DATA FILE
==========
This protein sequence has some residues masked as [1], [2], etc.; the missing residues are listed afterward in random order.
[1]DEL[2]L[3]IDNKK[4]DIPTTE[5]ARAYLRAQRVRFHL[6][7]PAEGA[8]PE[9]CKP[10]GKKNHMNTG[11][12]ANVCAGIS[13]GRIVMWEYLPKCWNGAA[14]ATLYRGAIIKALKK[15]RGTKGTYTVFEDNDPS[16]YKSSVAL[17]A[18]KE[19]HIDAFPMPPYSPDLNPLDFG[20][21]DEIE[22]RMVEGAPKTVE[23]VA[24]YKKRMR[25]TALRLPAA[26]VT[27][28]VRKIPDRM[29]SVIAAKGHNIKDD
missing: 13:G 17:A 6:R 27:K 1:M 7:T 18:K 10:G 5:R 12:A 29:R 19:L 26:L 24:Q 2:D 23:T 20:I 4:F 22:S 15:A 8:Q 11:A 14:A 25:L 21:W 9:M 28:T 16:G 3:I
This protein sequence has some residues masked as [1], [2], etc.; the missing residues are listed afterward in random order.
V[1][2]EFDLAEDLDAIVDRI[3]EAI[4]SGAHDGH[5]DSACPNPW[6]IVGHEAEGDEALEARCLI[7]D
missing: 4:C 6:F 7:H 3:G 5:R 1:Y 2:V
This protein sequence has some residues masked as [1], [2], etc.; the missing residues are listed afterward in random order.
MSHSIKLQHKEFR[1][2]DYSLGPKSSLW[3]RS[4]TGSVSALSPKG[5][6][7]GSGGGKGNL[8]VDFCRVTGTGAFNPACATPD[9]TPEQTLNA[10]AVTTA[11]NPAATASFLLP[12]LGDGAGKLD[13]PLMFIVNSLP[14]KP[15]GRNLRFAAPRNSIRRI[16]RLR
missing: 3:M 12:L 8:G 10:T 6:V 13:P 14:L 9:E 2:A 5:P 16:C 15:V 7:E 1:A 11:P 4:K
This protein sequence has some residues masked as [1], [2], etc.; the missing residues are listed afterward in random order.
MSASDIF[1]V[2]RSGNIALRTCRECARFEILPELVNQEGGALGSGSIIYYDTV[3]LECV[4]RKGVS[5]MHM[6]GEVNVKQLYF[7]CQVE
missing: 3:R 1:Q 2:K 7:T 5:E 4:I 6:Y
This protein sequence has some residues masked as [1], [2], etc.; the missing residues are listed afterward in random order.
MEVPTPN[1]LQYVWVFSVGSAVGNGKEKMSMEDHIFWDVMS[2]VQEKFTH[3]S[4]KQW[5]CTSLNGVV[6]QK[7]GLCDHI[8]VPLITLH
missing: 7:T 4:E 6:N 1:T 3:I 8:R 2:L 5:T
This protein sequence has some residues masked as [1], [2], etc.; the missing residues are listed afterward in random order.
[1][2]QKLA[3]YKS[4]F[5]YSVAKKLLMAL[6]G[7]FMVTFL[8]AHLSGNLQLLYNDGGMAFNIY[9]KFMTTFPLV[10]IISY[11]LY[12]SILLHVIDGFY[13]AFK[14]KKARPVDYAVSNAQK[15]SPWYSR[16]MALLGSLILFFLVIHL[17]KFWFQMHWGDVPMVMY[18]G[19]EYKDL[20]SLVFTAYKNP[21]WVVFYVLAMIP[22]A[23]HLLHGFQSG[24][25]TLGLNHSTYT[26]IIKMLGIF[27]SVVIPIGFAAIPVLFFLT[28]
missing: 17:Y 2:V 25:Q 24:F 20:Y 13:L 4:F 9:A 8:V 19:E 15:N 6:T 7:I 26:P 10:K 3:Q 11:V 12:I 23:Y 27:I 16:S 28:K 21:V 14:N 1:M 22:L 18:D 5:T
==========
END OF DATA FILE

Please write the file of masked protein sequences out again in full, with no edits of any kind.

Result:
This protein sequence has some residues masked as [1], [2], etc.; the missing residues are listed afterward in random order.
[1]DEL[2]L[3]IDNKK[4]DIPTTE[5]ARAYLRAQRVRFHL[6][7]PAEGA[8]PE[9]CKP[10]GKKNHMNTG[11][12]ANVCAGIS[13]GRIVMWEYLPKCWNGAA[14]ATLYRGAIIKALKK[15]RGTKGTYTVFEDNDPS[16]YKSSVAL[17]A[18]KE[19]HIDAFPMPPYSPDLNPLDFG[20][21]DEIE[22]RMVEGAPKTVE[23]VA[24]YKKRMR[25]TALRLPAA[26]VT[27][28]VRKIPDRM[29]SVIAAKGHNIKDD
missing: 13:G 17:A 6:R 27:K 1:M 7:T 18:K 10:G 5:R 12:A 29:R 19:L 26:L 24:Q 2:D 23:T 20:I 4:F 22:S 15:A 8:Q 11:A 14:A 25:L 21:W 9:M 28:T 16:G 3:I
This protein sequence has some residues masked as [1], [2], etc.; the missing residues are listed afterward in random order.
V[1][2]EFDLAEDLDAIVDRI[3]EAI[4]SGAHDGH[5]DSACPNPW[6]IVGHEAEGDEALEARCLI[7]D
missing: 4:C 6:F 7:H 3:G 5:R 1:Y 2:V
This protein sequence has some residues masked as [1], [2], etc.; the missing residues are listed afterward in random order.
MSHSIKLQHKEFR[1][2]DYSLGPKSSLW[3]RS[4]TGSVSALSPKG[5][6][7]GSGGGKGNL[8]VDFCRVTGTGAFNPACATPD[9]TPEQTLNA[10]AVTTA[11]NPAATASFLLP[12]LGDGAGKLD[13]PLMFIVNSLP[14]KP[15]GRNLRFAAPRNSIRRI[16]RLR
missing: 3:M 12:L 8:G 10:T 6:V 13:P 14:L 9:E 2:A 5:P 16:C 15:V 7:E 1:A 11:P 4:K
This protein sequence has some residues masked as [1], [2], etc.; the missing residues are listed afterward in random order.
MSASDIF[1]V[2]RSGNIALRTCRECARFEILPELVNQEGGALGSGSIIYYDTV[3]LECV[4]RKGVS[5]MHM[6]GEVNVKQLYF[7]CQVE
missing: 3:R 1:Q 2:K 7:T 5:E 4:I 6:Y
This protein sequence has some residues masked as [1], [2], etc.; the missing residues are listed afterward in random order.
MEVPTPN[1]LQYVWVFSVGSAVGNGKEKMSMEDHIFWDVMS[2]VQEKFTH[3]S[4]KQW[5]CTSLNGVV[6]QK[7]GLCDHI[8]VPLITLH
missing: 7:T 4:E 6:N 1:T 3:I 8:R 2:L 5:T
This protein sequence has some residues masked as [1], [2], etc.; the missing residues are listed afterward in random order.
[1][2]QKLA[3]YKS[4]F[5]YSVAKKLLMAL[6]G[7]FMVTFL[8]AHLSGNLQLLYNDGGMAFNIY[9]KFMTTFPLV[10]IISY[11]LY[12]SILLHVIDGFY[13]AFK[14]KKARPVDYAVSNAQK[15]SPWYSR[16]MALLGSLILFFLVIHL[17]KFWFQMHWGDVPMVMY[18]G[19]EYKDL[20]SLVFTAYKNP[21]WVVFYVLAMIP[22]A[23]HLLHGFQSG[24][25]TLGLNHSTYT[26]IIKMLGIF[27]SVVIPIGFAAIPVLFFLT[28]
missing: 17:Y 2:V 25:Q 24:F 20:Y 13:L 4:F 9:A 8:V 19:E 15:N 6:T 7:I 26:P 10:K 3:Q 11:V 12:I 23:Y 27:I 16:S 28:K 21:V 14:N 1:M 22:L 18:D 5:T